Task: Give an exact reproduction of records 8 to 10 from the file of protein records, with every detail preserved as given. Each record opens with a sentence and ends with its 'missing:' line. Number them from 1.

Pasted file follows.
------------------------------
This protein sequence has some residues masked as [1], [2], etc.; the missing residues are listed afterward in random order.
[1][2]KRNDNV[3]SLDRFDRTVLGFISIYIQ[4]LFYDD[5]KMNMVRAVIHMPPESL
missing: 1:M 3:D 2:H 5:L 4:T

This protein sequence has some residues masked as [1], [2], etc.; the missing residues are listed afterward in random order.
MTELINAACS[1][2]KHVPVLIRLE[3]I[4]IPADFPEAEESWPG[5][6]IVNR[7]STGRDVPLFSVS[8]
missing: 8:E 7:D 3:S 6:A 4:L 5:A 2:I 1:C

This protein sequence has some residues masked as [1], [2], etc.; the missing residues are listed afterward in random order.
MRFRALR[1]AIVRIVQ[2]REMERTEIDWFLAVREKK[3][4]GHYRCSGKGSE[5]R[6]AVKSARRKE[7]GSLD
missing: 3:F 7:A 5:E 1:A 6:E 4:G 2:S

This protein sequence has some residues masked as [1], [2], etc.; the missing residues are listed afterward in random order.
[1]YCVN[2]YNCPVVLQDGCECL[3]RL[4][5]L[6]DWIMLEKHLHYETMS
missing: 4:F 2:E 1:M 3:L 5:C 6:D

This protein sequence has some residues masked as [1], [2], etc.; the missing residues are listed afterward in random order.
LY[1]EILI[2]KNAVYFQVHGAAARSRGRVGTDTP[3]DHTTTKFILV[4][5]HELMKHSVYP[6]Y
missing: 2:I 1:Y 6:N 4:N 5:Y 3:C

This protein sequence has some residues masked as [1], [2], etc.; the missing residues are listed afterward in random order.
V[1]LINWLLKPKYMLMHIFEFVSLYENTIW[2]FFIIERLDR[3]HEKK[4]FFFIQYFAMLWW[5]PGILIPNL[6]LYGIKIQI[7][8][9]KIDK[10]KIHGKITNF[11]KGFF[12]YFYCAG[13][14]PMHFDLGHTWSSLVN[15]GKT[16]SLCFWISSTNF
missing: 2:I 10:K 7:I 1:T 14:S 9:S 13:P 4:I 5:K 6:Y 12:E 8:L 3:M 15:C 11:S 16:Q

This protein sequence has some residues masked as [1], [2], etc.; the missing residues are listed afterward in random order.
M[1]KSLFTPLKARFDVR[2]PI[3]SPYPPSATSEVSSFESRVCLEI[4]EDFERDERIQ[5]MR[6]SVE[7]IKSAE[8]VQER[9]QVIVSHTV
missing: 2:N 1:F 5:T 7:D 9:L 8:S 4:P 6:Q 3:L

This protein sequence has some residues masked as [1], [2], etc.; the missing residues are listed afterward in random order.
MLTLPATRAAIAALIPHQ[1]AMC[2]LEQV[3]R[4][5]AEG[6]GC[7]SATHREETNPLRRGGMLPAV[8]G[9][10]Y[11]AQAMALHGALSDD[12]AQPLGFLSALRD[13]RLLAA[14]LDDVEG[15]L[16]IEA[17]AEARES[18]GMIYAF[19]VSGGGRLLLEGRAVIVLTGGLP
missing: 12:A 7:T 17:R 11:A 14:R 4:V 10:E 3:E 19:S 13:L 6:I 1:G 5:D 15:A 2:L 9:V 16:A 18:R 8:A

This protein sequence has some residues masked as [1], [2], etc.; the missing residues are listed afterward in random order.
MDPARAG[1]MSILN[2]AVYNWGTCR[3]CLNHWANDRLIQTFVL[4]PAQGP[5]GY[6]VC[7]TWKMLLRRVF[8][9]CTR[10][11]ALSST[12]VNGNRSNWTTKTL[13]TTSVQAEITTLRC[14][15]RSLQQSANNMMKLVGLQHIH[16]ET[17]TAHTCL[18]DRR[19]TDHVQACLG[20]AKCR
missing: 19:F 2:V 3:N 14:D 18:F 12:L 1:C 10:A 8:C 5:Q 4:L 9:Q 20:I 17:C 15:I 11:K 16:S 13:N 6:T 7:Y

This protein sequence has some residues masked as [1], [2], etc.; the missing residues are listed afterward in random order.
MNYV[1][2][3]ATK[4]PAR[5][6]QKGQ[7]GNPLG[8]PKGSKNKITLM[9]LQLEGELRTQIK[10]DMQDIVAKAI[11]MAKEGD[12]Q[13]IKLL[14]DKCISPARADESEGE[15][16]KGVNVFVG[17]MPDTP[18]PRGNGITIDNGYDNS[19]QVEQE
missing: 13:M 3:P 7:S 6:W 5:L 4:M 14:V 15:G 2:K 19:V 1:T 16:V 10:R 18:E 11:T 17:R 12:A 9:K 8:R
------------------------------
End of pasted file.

This protein sequence has some residues masked as [1], [2], etc.; the missing residues are listed afterward in random order.
MLTLPATRAAIAALIPHQ[1]AMC[2]LEQV[3]R[4][5]AEG[6]GC[7]SATHREETNPLRRGGMLPAV[8]G[9][10]Y[11]AQAMALHGALSDD[12]AQPLGFLSALRD[13]RLLAA[14]LDDVEG[15]L[16]IEA[17]AEARES[18]GMIYAF[19]VSGGGRLLLEGRAVIVLTGGLP
missing: 12:A 7:T 17:R 11:A 14:R 4:V 10:E 3:E 19:S 13:L 6:I 1:G 5:D 15:A 2:L 9:V 16:A 18:R 8:A

This protein sequence has some residues masked as [1], [2], etc.; the missing residues are listed afterward in random order.
MDPARAG[1]MSILN[2]AVYNWGTCR[3]CLNHWANDRLIQTFVL[4]PAQGP[5]GY[6]VC[7]TWKMLLRRVF[8][9]CTR[10][11]ALSST[12]VNGNRSNWTTKTL[13]TTSVQAEITTLRC[14][15]RSLQQSANNMMKLVGLQHIH[16]ET[17]TAHTCL[18]DRR[19]TDHVQACLG[20]AKCR
missing: 19:F 2:V 3:N 14:D 18:F 12:L 1:C 10:A 8:C 5:Q 4:L 9:Q 20:I 17:C 15:I 11:K 16:S 13:N 6:T 7:Y

This protein sequence has some residues masked as [1], [2], etc.; the missing residues are listed afterward in random order.
MNYV[1][2][3]ATK[4]PAR[5][6]QKGQ[7]GNPLG[8]PKGSKNKITLM[9]LQLEGELRTQIK[10]DMQDIVAKAI[11]MAKEGD[12]Q[13]IKLL[14]DKCISPARADESEGE[15][16]KGVNVFVG[17]MPDTP[18]PRGNGITIDNGYDNS[19]QVEQE
missing: 13:M 3:P 7:S 6:W 5:L 4:M 14:V 15:G 2:K 19:V 1:T 16:V 10:R 18:E 11:T 17:R 12:A 9:K 8:R